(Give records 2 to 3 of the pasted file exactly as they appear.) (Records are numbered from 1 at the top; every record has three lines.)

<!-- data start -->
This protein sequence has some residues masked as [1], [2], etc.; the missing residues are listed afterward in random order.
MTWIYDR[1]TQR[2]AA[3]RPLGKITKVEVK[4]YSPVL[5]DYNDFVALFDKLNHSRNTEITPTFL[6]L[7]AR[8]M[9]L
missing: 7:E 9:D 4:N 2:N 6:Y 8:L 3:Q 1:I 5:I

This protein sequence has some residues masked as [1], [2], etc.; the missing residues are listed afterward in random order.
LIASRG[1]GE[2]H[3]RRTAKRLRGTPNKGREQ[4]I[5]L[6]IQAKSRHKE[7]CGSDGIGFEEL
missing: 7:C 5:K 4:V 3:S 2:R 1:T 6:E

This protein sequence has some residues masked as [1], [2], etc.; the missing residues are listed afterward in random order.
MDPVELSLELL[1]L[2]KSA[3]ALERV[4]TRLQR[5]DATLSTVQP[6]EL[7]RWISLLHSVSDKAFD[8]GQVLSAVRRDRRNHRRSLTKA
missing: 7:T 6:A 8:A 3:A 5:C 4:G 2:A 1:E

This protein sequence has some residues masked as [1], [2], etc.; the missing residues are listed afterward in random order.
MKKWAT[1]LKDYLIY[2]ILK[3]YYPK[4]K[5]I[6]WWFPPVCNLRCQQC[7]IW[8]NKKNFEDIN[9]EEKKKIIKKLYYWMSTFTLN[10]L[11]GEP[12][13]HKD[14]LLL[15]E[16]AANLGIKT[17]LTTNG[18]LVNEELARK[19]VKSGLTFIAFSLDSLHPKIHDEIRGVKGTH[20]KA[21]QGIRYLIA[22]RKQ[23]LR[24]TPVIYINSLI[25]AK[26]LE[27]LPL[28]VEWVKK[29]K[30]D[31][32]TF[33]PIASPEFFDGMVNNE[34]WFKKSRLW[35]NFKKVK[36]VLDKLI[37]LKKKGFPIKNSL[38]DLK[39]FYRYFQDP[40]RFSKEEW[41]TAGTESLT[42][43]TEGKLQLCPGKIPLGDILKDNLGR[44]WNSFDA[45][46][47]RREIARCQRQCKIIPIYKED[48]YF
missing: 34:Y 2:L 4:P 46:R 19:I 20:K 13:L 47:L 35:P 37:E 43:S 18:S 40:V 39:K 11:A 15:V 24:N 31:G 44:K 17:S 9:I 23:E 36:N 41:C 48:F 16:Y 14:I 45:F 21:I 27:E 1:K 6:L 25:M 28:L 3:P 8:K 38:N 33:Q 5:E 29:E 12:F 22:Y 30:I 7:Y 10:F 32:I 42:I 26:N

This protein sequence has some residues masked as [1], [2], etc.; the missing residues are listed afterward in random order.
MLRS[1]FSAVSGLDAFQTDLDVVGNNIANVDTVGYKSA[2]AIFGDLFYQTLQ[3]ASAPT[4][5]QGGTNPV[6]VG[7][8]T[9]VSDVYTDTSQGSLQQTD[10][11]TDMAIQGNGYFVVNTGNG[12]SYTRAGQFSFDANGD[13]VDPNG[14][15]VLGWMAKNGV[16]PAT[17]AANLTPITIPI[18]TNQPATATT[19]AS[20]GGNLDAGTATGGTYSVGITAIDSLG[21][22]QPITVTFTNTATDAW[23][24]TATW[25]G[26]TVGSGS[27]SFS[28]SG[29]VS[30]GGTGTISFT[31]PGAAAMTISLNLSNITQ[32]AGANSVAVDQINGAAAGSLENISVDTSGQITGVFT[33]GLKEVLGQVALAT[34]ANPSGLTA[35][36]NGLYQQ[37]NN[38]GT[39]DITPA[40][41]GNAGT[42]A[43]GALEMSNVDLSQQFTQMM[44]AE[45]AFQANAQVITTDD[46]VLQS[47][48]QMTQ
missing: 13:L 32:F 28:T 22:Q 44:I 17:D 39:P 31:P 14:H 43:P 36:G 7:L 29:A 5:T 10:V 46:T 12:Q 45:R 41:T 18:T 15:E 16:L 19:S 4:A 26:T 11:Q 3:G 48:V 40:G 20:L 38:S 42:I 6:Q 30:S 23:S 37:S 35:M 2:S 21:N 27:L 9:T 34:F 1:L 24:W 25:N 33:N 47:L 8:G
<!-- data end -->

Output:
This protein sequence has some residues masked as [1], [2], etc.; the missing residues are listed afterward in random order.
LIASRG[1]GE[2]H[3]RRTAKRLRGTPNKGREQ[4]I[5]L[6]IQAKSRHKE[7]CGSDGIGFEEL
missing: 7:C 5:K 4:V 3:S 2:R 1:T 6:E

This protein sequence has some residues masked as [1], [2], etc.; the missing residues are listed afterward in random order.
MDPVELSLELL[1]L[2]KSA[3]ALERV[4]TRLQR[5]DATLSTVQP[6]EL[7]RWISLLHSVSDKAFD[8]GQVLSAVRRDRRNHRRSLTKA
missing: 7:T 6:A 8:A 3:A 5:C 4:G 2:A 1:E